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The University of California, San Diego’s (UCSD) University Art Gallery (UAG) is celebrating its 50th anniversary, but this may also prove to be its last year. In a public announcement on Tuesday, the university’s administration revealed that the UAG space will be shut down on June 2 and converted into classrooms to accommodate UCSD’s rapidly rising enrollment. As UCSD’s student newspaper The Guardian pointed out, this will make it the only University of California school without a large campus art gallery, a startling prospect for a school with a very highly regarded Visual Arts Department — alumni include Moyra Davey, Rujeko Hockley, Nina Katchadourian, Artie Vierkant, and Angela Washko.
In their statement announcing the imminent closing of the gallery, UCSD Executive Vice Chancellor Suresh Subramani and Division of Arts and Humanities Dean Cristina Della Coletta cite its faltering finances as an ongoing issue, but the main reason for its closing seems to be a dire need for additional classrooms. The statement, sent to Hyperallergic by Della Coletta’s office, reads in part:
[I]n recent years the UAG has faced financial challenges, and last year its operation was put on hold pending a proposal for future use. Proposals to fund the gallery have been put forward recently, but the university must evaluate these options in the context of other pressing needs. Since 2014–15 the undergraduate population has grown by almost 1,700. We will add approximately 1,300 students in 2016–17, and UC San Diego has a mandate to further increase enrollments in the two years that follow. Such increases impact our spatial needs on campus — more students need more classroom space. Although new classrooms are planned to come online over the next few years, the immediate need means we must repurpose existing space. The gallery space is among those sites that will serve UC San Diego students as classroom in the near term.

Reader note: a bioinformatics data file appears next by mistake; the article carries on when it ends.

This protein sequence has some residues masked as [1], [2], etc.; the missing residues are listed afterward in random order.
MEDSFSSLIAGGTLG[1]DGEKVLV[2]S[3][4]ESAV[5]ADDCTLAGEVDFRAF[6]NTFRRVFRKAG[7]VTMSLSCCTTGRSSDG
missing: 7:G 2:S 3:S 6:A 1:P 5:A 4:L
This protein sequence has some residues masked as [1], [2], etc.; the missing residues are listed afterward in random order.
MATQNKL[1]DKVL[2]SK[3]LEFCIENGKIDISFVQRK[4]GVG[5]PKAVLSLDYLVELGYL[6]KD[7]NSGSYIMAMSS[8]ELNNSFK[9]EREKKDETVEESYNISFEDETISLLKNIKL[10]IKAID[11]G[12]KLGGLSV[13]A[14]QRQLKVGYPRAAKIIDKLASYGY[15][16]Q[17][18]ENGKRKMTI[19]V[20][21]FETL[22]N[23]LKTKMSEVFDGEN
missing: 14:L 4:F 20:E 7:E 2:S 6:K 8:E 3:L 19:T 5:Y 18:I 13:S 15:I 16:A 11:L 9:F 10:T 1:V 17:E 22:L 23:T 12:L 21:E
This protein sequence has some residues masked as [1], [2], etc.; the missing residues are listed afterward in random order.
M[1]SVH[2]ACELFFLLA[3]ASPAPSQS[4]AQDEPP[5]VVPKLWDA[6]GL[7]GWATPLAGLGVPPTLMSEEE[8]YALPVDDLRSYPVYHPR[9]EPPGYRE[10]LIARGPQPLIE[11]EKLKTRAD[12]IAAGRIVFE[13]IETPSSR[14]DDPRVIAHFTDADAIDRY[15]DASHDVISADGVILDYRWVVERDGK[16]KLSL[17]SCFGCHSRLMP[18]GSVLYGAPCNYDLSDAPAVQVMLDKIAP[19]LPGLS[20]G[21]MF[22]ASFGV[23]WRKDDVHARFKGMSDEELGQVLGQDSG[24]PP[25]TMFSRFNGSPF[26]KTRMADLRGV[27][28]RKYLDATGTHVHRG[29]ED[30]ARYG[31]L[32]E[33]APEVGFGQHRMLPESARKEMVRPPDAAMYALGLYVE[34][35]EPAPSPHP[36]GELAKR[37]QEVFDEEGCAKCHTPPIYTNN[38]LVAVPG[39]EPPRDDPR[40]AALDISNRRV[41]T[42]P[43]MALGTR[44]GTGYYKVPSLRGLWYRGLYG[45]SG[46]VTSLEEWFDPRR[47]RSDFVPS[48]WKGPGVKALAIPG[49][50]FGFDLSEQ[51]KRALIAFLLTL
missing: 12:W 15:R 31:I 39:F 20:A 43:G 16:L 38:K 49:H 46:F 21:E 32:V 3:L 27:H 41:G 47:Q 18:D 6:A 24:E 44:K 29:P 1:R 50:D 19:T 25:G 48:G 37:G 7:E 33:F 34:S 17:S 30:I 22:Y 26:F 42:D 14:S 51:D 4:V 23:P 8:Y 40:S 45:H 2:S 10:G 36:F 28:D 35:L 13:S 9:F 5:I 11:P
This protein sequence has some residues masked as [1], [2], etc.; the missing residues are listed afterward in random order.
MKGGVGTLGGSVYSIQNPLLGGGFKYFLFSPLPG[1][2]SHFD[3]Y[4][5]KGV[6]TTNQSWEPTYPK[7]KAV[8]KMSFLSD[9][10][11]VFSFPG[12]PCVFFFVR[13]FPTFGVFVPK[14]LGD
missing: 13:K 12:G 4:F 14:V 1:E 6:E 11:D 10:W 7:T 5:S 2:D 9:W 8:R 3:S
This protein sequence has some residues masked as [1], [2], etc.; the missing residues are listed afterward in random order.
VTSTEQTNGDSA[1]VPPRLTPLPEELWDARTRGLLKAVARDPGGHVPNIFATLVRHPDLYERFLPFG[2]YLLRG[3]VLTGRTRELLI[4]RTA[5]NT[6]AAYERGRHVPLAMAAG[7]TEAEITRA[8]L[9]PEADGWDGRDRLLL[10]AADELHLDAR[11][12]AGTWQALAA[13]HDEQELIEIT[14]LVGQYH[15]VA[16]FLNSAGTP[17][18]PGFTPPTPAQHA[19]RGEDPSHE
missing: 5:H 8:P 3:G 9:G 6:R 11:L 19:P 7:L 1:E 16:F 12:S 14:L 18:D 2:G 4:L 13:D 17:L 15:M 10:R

The announcement of the closure coincided with Dispossessed: A call to PRAYER AND PROTEST, a series of performances, exhibitions, and interventions organized by artists MR Barnadas and Tae Hwang — who make collaborative work under the name Collective Magpie, and completed their dissertation at UCSD as a collective. In response to UCSD’s decision to dismantle the gallery, the artists have marked its doors with a large, red “X” and plan to continue programming the space and its exterior up until the day it’s due to close for good, June 2. Yesterday’s actions included a student march and a performance outside the gallery by Ricardo Dominguez, an artist and associate professor in UCSD’s Visual Arts Department.
“If the closure of the UAG space meets without resistance, UCSD will be the only UC school without a university gallery,” Barnadas and Hwang told Hyperallergic over email. “Further, the destruction of this gallery is a critical statement from the university at large expressing complete indifference and lack of understanding of the critical role that the arts and humanities play in culture, as well as in an educational context. The proposal to destroy a cultural site and resource of this significance, without meaningful discussion with students, faculty, and staff is both shortsighted and, finally, lacking in vision entirely. It is a total failure of stewardship.”
Students have also launched a petition addressed to UCSD Chancelor Pradeep Khosla opposing the closure of the UAG, demanding a more transparent and open process for finding new classroom space, and pointing out the inadequacy of the campus’s other art spaces as substitutes for the UAG. “Only the University Art Gallery provides an appropriate space for exhibiting the works of famous alumni and emerging and diverse artists as well as undergraduate and graduate students, faculty, and visiting artists,” the petition states. “In short, we are witnessing the dismantling of art space crucial to the professional training of Visual Arts students and to the vibrancy of the arts community on campus.” As of this writing it had garnered over 2,100 signatures.
The UAG cause even received a celebrity endorsement from Rosario Dawson, who was on campus canvasing for Bernie Sanders in anticipation of California’s presidential primary on June 7, and was approached by supporters of the gallery. “When we say ‘take the money out of politics,’ it’s so that we can have money for arts and so many other things,” Dawson says in a video posted on Instagram by UAG supporters, “it’s about redirecting that money and using and spending it more wisely.”
The UAG’s future was already uncertain prior to this week’s announcement. Its activities were suspended last May, and it reopened earlier this month for an exhibition of work by undergraduate students. “Discussions on the future plans for the Gallery will resume in the Fall,” according to a note on its website.
“The loss the UAG and archive will have an extremely negative impact not only on UCSD’s international reputation and local communities,” Barnadas and Hwang said, “but also on future generations in that it delivers a toxic message on what we as culture and society value — and devalue.”